Brother Spotless said...

I must say I do enjoy this thread more so than any other.

I find the “biology” argument to be interesting. It goes something like this: Men do not have a say in birth matters because women have to deal with the birth or abortion. So, men just have to “deal” with the decision the woman makes? It is a woman’s body, but the being that was produced is the product of both the man AND the woman. Neither should have to “deal” with the other’s decision without the opportunity to have equal say, since they are equal participants.

However, this discussion gets very tricky, because the Supreme Court undoubtedly will attempt to outlaw abortions all together. Look at the court ruling Judge Samuel Alito came under fire for when he was a district judge. He decided that no abortion could be made unless both the husband and wife agree (this only effected married couples). Understanding the ramifications of this (by the way, he was overruled in this case by the other district judges), I find it necessary to figure out what is the most pressing issue: women’s rights, unborn children’s rights, or the rights of the father.

If this is predominantly a women’s rights issue, then it seems ludicrous (in my best Mike Tyson voice) to give a man any right to say what a woman does with her body. This has been the prevailing thought since Roe v. Wade was decided in the 70’s: it’s a woman’s rights issue.

I am not going to touch the question of whether the unborn child has rights, because it is not clear to me what the unborn child is: alive, non-living matter, an internal “money shot” (I’m not trying to be lewd ladies, honestly). At some point, whatever it is becomes a living being. However, what it is before that, I really don’t know.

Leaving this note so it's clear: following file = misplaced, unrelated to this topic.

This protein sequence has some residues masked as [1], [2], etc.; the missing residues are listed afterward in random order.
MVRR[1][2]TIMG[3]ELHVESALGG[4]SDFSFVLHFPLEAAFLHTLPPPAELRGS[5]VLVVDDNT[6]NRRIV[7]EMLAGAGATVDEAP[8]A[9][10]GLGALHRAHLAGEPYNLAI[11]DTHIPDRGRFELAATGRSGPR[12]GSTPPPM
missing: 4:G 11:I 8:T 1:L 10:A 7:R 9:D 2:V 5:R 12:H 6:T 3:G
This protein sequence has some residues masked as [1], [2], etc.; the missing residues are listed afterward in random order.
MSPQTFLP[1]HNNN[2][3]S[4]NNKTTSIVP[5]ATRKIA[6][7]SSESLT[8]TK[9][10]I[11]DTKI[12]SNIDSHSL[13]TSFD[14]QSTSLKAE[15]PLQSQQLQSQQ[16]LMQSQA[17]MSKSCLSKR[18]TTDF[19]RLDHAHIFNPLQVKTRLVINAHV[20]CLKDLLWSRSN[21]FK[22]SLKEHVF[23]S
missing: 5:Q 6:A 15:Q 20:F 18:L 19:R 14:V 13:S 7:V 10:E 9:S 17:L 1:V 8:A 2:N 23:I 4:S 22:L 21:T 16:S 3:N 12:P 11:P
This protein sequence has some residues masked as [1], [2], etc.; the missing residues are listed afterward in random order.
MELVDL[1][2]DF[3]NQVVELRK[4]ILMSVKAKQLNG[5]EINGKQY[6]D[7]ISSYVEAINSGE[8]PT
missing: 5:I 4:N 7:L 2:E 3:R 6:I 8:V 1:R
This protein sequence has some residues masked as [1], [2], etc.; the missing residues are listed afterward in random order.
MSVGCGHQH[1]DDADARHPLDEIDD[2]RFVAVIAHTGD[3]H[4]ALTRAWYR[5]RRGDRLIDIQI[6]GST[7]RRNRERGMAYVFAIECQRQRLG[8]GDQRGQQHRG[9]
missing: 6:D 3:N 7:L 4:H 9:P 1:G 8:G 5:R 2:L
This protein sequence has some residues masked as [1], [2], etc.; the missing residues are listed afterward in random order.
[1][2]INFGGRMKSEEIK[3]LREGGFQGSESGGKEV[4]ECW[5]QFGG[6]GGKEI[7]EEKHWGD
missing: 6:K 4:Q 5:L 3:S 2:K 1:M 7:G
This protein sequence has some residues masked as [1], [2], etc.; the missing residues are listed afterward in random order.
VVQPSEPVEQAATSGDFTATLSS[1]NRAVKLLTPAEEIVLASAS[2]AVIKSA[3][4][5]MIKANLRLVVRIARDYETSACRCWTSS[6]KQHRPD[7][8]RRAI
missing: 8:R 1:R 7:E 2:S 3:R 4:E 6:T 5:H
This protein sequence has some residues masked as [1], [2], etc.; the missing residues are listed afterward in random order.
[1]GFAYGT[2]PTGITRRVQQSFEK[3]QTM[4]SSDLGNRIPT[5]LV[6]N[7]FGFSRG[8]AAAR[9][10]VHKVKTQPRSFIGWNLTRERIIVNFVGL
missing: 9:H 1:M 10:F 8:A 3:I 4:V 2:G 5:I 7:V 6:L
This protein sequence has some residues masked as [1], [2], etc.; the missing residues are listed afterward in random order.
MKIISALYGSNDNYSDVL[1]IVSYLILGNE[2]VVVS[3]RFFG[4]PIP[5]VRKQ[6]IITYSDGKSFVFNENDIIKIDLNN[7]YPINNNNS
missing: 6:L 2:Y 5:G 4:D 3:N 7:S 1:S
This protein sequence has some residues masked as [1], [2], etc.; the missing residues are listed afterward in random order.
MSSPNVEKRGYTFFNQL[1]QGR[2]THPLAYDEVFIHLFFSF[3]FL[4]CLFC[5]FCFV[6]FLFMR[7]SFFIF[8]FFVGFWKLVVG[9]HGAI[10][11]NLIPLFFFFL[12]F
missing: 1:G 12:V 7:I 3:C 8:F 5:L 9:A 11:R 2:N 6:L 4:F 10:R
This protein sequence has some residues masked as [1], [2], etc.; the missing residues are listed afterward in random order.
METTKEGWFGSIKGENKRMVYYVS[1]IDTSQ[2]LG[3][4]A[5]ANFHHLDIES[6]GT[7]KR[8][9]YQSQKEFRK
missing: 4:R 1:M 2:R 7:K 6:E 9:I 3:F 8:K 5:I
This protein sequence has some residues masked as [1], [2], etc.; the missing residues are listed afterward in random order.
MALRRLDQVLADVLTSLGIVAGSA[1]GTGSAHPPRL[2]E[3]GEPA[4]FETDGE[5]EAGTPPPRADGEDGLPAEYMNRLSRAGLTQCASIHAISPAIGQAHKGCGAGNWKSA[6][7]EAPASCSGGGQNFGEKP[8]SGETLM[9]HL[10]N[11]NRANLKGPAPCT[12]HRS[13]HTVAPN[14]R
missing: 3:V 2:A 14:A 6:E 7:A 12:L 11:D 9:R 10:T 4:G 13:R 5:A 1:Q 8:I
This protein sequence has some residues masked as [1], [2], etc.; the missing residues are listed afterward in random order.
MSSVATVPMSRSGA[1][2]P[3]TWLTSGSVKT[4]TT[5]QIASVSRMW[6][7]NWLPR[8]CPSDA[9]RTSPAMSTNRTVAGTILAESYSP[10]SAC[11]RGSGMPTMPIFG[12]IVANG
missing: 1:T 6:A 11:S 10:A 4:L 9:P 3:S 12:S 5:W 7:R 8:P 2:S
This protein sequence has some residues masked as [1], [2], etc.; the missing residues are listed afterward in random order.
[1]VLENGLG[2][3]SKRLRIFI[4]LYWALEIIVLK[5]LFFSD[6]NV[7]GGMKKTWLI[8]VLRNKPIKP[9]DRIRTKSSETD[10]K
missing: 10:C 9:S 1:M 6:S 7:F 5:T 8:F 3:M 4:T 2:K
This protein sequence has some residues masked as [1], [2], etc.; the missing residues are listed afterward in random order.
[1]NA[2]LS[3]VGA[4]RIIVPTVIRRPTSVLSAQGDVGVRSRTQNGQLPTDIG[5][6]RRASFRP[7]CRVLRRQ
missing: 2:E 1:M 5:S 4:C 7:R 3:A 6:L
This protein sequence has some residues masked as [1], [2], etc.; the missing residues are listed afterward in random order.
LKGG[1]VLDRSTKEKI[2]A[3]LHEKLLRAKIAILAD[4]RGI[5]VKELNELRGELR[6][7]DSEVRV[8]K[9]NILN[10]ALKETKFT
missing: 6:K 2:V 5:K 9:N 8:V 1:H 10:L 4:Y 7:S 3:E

If it is “right” that a father have a say, then what are we left with? Again, I truly fear what would happen to women if men legally had an equal say. Alas, I find it “right” that men should have an equal say since he had an equal part in making the baby. The “Brother” prefix lets you know that I am male, and therefore may be biased. It just seems fair that 50% responsibility SHOULD equate to a shared decision-making process. I also wouldn’t try to kill the mother of my unborn child, and the fact that there are men who would may be what tips the scales (rightfully so) away from what I find fair.

Brother Afrocan said...

The argument is an interesting one. The way I see it, men and women do not receive equal protection under the law.

If a woman gets pregnant she has 2 choices

a)become a mother
b)opt out of motherhood and get an abortion

If a man impregnates a woman he too has 2 choices
a)become a father and be mandated by law to pay child support ((which is actually tied to how much you make- P Diddy recieved a court order to pay $21,000 per month for one child!!!, come on man, you can't tell me a good portion of that money was not being used to support the mother too).
b) Flee to mexico and become a fugitive of justice.

The second option men face is illegal. It is obvious men don't face equal protection under the law as regards pregnancies which is the crux of the whole lawsuit the guy in Michigan filed.

The options that would rectify the situation are either what Solgenique suggested which is to no longer use the law to extract child support payments thus giving men the option to opt out of fatherhood. The second is what brother spotless is predicting, criminalizing abortion, thus compelling both the man and woman to accept the responsibilities of parenthood in the event of a pregnancy.

Unfortunately I see no elegant solution as both options seem distasteful. Allowing men to refuse the option of paying child support seems like a solution that will disproportionately punish the children involved. Likewise criminalizing abortion..........well that has too ill effects to list.

Brother Darkness said...

Wow, I jumped into this thread a little late but I am going to offer my point of view. And seeing that I was raised in a single parent household I am going to have side with the women. As men, when we are faced with the opportunity of "getting some" we think of the instant GRATIFICATION and not the FUTURE RAMIFICATIONS. Yes, I've been guilty of that many times, all men have and all men will. But that does not make us exempt from any responsibilities that come from a one night stand or a "physical" relationship.

Seeing how my sperm donor (aka my father) was never around and never really paid child support I was able to see how a strong woman can make that decision to keep her children and raise them by any means necessary. But as we all know not every woman can afford to raise a child by herself. And not every woman wants to raise a child by herself. And personally, I don't think she should have too.